The Washington Monument is closing indefinitely because of ongoing problems with its elevator, the latest in a series of troubles for one of the city’s most enduring tourist attractions.
The National Park Service announced Monday that the monument, which draws 600,000 visitors a year, will remain closed until its elevator control system can be modernized, a process expected to take up to nine months once work begins.
A start date for the $3 million project has not been determined.
The elevator carrying visitors to the top of the 555-foot obelisk has broken down frequently over the past two years, roughly since the monument reopened after being damaged in an earthquake.
Park service officials have said they don’t believe the 2011 earthquake caused the elevator problems. But they don’t know exactly what’s wrong with it. Despite a monthlong inspection, “we have not been able to determine the cause of the ongoing reliability issues,” the park service statement said.
Delegate Eleanor Holmes Norton, a Democrat who represents the District of Columbia in Congress, said the timing “could not be worse” as crowds arrive for the opening of the Smithsonian’s National Museum of African American History and Culture, which is next to the monument.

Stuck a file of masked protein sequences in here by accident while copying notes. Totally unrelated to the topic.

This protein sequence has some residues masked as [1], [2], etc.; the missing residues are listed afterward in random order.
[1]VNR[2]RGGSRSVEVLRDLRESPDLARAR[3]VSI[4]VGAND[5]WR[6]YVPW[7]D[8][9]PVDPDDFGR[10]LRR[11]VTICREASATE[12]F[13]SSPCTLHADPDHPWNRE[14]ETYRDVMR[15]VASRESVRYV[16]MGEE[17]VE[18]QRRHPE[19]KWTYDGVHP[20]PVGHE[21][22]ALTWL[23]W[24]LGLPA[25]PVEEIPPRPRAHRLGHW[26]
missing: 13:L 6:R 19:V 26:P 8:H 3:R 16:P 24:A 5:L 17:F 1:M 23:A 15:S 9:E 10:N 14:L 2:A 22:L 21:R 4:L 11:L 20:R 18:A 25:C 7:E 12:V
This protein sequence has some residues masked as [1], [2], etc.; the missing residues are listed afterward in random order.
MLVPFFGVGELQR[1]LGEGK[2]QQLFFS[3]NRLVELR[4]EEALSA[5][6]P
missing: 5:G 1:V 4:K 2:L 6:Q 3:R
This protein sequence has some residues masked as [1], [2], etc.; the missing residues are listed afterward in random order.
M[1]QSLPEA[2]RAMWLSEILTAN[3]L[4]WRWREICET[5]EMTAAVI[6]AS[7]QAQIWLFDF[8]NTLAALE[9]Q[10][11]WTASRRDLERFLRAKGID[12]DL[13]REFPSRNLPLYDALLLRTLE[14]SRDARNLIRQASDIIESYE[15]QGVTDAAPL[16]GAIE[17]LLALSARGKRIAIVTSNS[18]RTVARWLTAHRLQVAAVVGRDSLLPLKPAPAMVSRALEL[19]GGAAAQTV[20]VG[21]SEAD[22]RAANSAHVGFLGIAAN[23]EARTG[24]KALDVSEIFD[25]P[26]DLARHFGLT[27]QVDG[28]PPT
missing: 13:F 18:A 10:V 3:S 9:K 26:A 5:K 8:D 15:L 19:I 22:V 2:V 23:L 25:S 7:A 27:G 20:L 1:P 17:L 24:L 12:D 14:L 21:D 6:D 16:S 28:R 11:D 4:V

“We have grown so accustomed to the repeated closures that unless there is some danger to the public, the monument should be open to the public for as long as possible,” Norton said in her statement.
Some tourists who hoped to enter the monument Monday were surprised to find it closed.
“People come from all over the world to see it. You would think that it would be in excellent repair and ready to receive visitors,” said Morgan Edwards of Fairfield, California. “I’m sure a lot of people were as surprised as I am and maybe a little disappointed.”
Mike Litterst, a park service spokesman, said the elevator is safe, but the breakdowns present an ongoing inconvenience. When the elevator stalls, passengers are usually evacuated onto a landing and walk the rest of the way down.
“When it gets stuck, people are stuck inside there for 40 minutes to an hour in cramped, closed quarters,” he said. “We couldn’t put visitors or staff at risk by attempting to reopen, knowing it was likely going to happen again.”